In a not-so-well traveled corner of Georgetown’s campus, tucked in the maze that are the Village A residences, dance groups find time in between classes to practice. Nearly every night of the week, you can find one group or another rehearsing, perhaps for an upcoming show, or to perform at halftime at a basketball game.
In preparation for its imminent arrival at Georgetown, last year’s incoming freshman class was required to read the novel How to Read the Air for the Marino Family International Writer’s Workshop. Grounded in the author’s Ethiopian heritage, the book is linguistically elegant and uses a melancholy, poetic lyricism to tell the tale of a young man struggling to overcome his family’s troubled past.
It’s the end of the semester, crunch time for every class, and you’ve fallen behind on your schoolwork. The Georgetown culture, in which classes, social life, and extracurriculars fight for every minute of your schedule, is starting to take its toll, and you find yourself scraping to find enough time and energy for every aspect of your busy student life.
It takes a special kind of person to pull of such a balancing act with ease. But 36 milligrams of Concerta later, that balancing act becomes a lot easier.
“When I came here, we had four co-curricular theater groups, [which] were doing anywhere from eight to 10 shows a year—that is an extraordinary amount of activity for a university of our size,” said Ted Parker, a retired theater professor who came to Georgetown in 1999. “A friend of my father’s was a theater professor at [a small college]. They had about 10 people in their faculty. They did four shows a year, and they thought that was about all they could handle.”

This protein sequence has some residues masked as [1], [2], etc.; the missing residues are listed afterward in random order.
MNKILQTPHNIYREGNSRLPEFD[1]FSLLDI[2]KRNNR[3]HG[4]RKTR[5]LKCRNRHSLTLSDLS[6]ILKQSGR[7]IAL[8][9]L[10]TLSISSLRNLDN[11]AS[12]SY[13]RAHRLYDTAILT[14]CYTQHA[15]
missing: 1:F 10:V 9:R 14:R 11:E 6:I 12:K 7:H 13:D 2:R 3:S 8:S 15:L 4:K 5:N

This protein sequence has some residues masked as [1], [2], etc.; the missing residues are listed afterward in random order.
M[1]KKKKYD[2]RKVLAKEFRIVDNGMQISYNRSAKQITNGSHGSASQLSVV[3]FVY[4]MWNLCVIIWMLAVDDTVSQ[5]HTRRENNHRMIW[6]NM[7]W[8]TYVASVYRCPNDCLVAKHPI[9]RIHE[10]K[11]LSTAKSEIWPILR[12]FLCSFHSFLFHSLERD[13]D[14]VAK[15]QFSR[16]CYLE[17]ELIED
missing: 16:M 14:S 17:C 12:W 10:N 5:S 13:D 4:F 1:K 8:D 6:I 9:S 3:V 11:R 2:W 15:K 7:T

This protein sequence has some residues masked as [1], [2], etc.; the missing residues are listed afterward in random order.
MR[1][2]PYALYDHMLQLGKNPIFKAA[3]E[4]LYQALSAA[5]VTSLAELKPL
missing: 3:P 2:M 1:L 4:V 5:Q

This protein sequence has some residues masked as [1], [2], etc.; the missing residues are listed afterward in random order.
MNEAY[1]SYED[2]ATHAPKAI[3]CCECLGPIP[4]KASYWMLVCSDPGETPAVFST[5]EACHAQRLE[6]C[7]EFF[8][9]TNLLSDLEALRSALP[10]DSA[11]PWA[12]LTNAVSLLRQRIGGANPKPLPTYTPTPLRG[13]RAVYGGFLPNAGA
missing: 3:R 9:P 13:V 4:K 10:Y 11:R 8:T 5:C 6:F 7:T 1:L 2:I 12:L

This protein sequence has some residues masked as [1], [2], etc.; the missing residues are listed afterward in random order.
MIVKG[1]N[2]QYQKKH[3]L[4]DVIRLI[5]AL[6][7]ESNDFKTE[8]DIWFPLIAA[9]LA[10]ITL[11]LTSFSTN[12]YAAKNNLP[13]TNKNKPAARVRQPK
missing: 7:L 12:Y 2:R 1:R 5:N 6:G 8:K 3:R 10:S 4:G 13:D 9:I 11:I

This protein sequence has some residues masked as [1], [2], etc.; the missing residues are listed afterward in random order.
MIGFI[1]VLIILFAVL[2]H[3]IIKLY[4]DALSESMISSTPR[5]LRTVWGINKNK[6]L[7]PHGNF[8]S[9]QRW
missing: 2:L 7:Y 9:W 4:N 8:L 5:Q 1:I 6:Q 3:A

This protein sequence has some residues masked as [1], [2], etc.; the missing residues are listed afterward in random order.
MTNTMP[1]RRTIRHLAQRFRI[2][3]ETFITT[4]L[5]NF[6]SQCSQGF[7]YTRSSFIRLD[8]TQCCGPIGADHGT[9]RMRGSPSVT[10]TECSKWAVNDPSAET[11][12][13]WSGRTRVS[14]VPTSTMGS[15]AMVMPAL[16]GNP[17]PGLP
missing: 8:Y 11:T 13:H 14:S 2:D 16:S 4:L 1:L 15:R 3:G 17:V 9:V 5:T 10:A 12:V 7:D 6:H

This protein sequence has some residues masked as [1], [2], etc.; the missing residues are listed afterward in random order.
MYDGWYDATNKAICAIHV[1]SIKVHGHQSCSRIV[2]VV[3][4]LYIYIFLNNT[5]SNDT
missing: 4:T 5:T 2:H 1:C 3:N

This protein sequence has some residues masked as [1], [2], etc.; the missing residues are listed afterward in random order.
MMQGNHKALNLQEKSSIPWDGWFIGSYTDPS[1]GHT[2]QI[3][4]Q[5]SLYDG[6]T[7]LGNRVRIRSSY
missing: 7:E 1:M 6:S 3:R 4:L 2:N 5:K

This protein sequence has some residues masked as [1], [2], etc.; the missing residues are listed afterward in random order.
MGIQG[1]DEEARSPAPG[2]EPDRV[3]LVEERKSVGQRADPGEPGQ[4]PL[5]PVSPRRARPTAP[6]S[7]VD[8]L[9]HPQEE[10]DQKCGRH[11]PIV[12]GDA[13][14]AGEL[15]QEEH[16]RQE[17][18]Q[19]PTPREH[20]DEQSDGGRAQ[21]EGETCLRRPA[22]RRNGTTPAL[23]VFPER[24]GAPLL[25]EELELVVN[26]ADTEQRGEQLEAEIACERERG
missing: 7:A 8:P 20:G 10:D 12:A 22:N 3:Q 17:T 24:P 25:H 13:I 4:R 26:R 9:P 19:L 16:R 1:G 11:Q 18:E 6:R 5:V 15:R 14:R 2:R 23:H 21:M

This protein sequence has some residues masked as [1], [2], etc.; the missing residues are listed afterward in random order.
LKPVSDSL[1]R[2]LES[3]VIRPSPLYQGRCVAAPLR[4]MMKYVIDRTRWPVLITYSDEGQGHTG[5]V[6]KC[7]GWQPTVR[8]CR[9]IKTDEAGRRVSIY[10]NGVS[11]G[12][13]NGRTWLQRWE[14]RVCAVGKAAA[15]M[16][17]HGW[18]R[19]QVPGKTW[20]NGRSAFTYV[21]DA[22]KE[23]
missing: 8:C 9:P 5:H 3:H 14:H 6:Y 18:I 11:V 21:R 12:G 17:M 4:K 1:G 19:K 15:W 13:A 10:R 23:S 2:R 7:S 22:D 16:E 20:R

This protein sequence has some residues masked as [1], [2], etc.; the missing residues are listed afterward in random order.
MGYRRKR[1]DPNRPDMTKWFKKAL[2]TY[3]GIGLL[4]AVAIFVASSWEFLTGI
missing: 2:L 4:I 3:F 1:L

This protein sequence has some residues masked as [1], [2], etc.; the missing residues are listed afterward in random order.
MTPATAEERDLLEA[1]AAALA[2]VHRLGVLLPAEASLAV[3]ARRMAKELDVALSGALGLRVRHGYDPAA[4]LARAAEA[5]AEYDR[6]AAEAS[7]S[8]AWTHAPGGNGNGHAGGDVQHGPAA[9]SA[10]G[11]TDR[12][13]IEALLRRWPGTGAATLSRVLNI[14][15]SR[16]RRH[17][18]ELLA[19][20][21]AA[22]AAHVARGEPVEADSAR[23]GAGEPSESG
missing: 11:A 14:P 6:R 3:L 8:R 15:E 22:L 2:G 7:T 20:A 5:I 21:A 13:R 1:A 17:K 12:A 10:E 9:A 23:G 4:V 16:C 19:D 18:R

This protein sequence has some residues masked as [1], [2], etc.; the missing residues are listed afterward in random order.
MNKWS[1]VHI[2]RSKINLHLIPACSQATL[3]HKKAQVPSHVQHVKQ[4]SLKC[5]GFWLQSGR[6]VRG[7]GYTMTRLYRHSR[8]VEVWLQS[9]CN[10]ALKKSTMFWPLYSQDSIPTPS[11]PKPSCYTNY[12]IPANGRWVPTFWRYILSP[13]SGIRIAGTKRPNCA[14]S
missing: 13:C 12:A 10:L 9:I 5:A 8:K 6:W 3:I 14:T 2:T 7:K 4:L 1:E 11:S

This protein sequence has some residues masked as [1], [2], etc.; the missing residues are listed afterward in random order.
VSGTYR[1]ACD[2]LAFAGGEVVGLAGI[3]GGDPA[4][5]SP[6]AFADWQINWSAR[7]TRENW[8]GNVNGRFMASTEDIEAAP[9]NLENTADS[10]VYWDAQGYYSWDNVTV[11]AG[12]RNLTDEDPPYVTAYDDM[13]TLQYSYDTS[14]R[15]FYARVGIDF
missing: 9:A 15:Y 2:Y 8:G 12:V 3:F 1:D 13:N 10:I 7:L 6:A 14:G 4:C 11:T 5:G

The Hoyas enter the second-straight season unranked in all national polls, failing to garner even one vote in the USA Today Coaches’ Poll. Just like last season, they don’t seem to care all too much.
Although the sex lives of Georgetown students have received more national attention than anyone would have liked, the Voice wanted to know more. From Rush Limbaugh calling one of our own a “slut” on national radio to Playboy ranking Georgetown high in sexual satisfaction, onlookers react to Georgetown’s sex culture in highly disparate ways.
“It’s [an] amazing thing to look back on your college career and realize something you were part of in the early days is really still something that is still important to the community today.” Not many people can say that, but Chris Callsen (COL ‘85), a founding member of Georgetown Emergency Response Medical Service, can.
Several groups of men stand scattered around the Home Depot parking lot on a chilly October morning in Brentwood. They are not the usual customers looking to redecorate their homes or buy gardening supplies, but rather day laborers testing their luck trying get a job for the day.
Walking into Penn Social, an E Street bar, on a Sunday night provides a glimpse into your average D.C. watering hole. Helmeted football players sprint across several flat-screens while young urban professionals mingle and cheer on their favorite teams with beer in hand.
Nothing seems to be amiss here, and yet it’s a sore sight for any local comedy fan’s eyes.